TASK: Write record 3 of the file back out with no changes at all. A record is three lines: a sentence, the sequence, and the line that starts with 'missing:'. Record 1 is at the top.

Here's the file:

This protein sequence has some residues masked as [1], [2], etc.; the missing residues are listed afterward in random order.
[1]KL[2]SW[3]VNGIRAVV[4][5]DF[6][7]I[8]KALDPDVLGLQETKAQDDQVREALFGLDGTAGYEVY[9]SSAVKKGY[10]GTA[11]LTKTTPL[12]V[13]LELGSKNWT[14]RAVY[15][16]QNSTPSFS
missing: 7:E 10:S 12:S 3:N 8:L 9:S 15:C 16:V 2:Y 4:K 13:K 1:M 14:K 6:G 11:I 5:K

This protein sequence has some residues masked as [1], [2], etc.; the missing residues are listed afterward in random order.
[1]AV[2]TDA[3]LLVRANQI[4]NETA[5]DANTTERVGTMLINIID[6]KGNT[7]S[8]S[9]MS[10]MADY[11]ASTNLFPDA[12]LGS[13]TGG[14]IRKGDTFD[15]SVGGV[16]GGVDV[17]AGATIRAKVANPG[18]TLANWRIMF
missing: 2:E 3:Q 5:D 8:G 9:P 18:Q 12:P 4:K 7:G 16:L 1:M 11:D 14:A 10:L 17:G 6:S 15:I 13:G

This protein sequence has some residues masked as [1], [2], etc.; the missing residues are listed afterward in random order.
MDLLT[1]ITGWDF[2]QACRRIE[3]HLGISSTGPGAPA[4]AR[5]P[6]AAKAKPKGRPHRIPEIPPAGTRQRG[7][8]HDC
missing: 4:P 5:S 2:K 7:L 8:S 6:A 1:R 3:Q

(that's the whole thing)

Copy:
This protein sequence has some residues masked as [1], [2], etc.; the missing residues are listed afterward in random order.
MDLLT[1]ITGWDF[2]QACRRIE[3]HLGISSTGPGAPA[4]AR[5]P[6]AAKAKPKGRPHRIPEIPPAGTRQRG[7][8]HDC
missing: 4:P 5:S 2:K 7:L 8:S 6:A 1:R 3:Q